The ways in which bacteria cause Johne's disease in cows worldwide will be the focus of a new study conducted at The Roslin Institute and Moredun Research Institute in the U.K. that will also examine the bacterial genes that play a role in the disease.
The £1 million study, funded by the U.K. government’s Biotechnology & Biological Sciences Research Council, will inform the design of strategies to control and treat these infections, the announcement from the Roslin Institute said.
Johne's disease is a common, chronic disease of the gut of cows and sheep caused by infection with Mycobacterium avium subspecies paratuberculosis (MAP).
The condition has a significant impact on the health and welfare of cattle and sheep, with economic losses associated with reduced productivity and high mortality in the chronic stage, Roslin said.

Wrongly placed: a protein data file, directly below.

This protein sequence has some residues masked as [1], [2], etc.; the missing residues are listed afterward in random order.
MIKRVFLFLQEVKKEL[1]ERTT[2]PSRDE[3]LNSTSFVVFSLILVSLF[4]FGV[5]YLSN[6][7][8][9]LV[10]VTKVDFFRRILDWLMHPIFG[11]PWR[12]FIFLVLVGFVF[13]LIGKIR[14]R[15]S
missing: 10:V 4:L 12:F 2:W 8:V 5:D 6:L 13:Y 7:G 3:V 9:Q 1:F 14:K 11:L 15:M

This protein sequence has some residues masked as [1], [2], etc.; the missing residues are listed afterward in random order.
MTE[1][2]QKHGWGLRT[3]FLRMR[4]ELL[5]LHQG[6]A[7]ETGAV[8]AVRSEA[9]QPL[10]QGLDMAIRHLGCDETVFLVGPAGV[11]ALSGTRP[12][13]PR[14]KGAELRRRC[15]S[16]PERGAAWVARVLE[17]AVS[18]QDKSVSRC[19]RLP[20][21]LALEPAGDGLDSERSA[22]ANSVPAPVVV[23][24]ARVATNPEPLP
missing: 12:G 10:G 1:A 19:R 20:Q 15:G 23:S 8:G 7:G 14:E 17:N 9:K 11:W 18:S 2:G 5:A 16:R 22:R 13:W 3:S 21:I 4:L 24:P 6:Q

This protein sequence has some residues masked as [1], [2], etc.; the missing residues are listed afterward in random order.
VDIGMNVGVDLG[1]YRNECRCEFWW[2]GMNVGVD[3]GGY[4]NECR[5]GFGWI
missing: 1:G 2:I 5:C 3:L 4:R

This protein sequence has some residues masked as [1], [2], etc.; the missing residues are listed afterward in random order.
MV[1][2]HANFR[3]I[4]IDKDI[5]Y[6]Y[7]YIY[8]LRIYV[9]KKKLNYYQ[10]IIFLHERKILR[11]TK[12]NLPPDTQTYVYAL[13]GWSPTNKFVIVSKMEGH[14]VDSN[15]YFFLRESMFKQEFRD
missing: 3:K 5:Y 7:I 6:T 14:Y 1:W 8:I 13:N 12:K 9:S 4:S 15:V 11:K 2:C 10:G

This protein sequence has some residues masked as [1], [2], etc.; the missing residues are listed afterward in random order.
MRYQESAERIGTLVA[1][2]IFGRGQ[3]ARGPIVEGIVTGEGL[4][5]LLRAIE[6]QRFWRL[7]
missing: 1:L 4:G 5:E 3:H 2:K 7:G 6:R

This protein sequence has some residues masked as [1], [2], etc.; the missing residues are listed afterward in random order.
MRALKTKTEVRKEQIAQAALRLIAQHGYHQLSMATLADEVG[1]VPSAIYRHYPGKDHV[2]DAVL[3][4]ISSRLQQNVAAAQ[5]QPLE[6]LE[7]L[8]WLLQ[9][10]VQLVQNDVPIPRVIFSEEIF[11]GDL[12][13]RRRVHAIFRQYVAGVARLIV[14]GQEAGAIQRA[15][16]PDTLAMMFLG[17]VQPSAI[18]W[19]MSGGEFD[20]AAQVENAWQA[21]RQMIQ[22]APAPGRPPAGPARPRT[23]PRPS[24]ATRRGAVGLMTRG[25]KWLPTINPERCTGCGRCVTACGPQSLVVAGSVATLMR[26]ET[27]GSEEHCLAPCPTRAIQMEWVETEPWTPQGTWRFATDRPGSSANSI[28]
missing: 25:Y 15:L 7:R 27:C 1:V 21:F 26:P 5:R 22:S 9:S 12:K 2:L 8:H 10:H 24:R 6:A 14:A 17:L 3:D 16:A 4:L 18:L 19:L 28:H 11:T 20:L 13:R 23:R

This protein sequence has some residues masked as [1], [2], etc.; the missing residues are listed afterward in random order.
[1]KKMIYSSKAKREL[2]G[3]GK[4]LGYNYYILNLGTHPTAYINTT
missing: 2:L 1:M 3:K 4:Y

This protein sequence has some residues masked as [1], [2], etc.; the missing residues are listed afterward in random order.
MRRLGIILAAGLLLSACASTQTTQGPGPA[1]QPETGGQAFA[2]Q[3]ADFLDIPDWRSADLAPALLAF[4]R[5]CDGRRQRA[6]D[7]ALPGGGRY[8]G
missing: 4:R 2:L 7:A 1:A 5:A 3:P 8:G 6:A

Johne's is an insidious and increasing problem worldwide, with no effective control measures in cattle other than testing and slaughter.
At early stages following infection, animals show little evidence of the disease, making it difficult to detect and easy for infection to spread unnoticed, Roslin said. This is partly because the bacterium is able to hide from and manipulate the immune system.
A series of research experiments will provide insight into how MAP interacts with cells in the gut, how it survives and how it replicates.
Roslin professor Jayne Hope, study lead and personal chair of immunology, said, "Our study brings together a team of researchers with complementary expertise and established models of infection. Our aim is to determine key factors in the animals and the pathogen that control entry in the gut. These factors could be targets of future intervention strategies to control Johne’s disease."